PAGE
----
Cutting A Deal On Mowing


June 19, 1994|By MIKE KLINGAMAN

Beth popped the question at supper, between bites of pizza.

"Whumph do you wagph for Father's Day, Dad?"

Something special, I said. A gift that will draw the family closer together. A gift I can share with Beth the Pre-Teen.

She suggested a large pepperoni with extra cheese.

My choice? A new lawn mower made especially for kids.

Beth almost gagged on her pizza.

"Wait, let me explain," I said. The new Youth Mower would help our relationship, I said. It would allow us to trim the grass together -- a great opportunity for father-daughter bonding, I said.

What better way to celebrate Father's Day?

Beth pondered the offer, then demurred. "Nice try, Dad," she said. From across the table, her mother shot me a knowing glance.

"Ever the thoughtful father," she said wryly.

They're partly right, of course. I'll do anything to avoid dreaded lawn chores. In this case, however, I plead innocent. I don't want to turn over the whole yard to a 12-year-old. In fact, I wouldn't mind cutting the grass in tandem with my daughter. Mowing alongside Beth would make the job almost bearable.

And what would Beth gain from the experience? Pride, exercise and a strong work ethic.

Clearly, the Youth Mower is a tool whose time has come.

The mower, an old-fashioned hand- or push-type, has large red wheels, a shiny black metal frame and a short tubular handle. At 19 pounds, the machine is light enough for an 8-year-old to maneuver around the yard.

Made by the American Lawn Mower Co., of Shelbyville, Ind., the Youth Mower answers parents' calls for a scaled-down version of the adult push mower, which the company has produced for 100 years.

"We kept getting letters from people saying their kids really wanted to help them mow, to emulate what they were doing, but that there was no machine they could use," said Teri McClain, a spokeswoman for the firm.

"This one fits that niche."

Children seem most impressed with the machine's innards, she says.

"They love to watch the blades turn. They are as fascinated by push mowers as they are by those kiddie 'popcorn poppers' that they push around for hours," said McClain.

No toy, this. The tempered steel blades go thwirp-thwirp-thwirp when they cut grass, a comforting sound lost in the post-World War II blitz of noisy gas-driven power mowers.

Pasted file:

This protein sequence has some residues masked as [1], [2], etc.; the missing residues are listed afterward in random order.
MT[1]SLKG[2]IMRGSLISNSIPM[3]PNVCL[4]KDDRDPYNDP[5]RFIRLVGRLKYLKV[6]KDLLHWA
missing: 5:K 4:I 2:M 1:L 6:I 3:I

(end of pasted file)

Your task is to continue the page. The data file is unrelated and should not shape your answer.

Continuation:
Children (and a growing number of adults) also like the push mowers because they are user-friendly, said McClain:

"The machines start when you start, and stop when you stop. They are virtually maintenance-free. There's no spark plug to change, and no battery to dispose of. There is no air or noise pollution."

Kids today care about the environment, she said. They tend to favor tools that don't deplete the ozone.

Parents appear to be wising up as well. Sales of the company's adult models, once on the skids, have more than doubled in the past five years, said McClain. Who's buying push mowers? People who live in big, new homes situated on tiny lots.

Also, many homeowners, particularly women, are fed up with fussing with cranky power mowers. Nearly half the push mowers in America are bought by women, said McClain.

"You can get a hand mower out of the garage and have the whole job done in the time it takes to get a power mower started," she said. "Plus, these mowers are easy to store. All you need are two large hooks on a shed wall."

For many parents, using a push mower is a case of deja vu.

"I remember having great fun pushing my grandfather's hand mower around the yard," said McClain. "Kids are always eager to help, until someone clues them in that what they're doing is work."

The Youth Mower (about $110) is available by mail order only, from Smith & Hawken (415-383-4415) and Alsto's Handy Helper (309-343-6181).

Father's Day is out, but I can still order a Youth Mower for Beth's birthday. Bet she'll be surprised.

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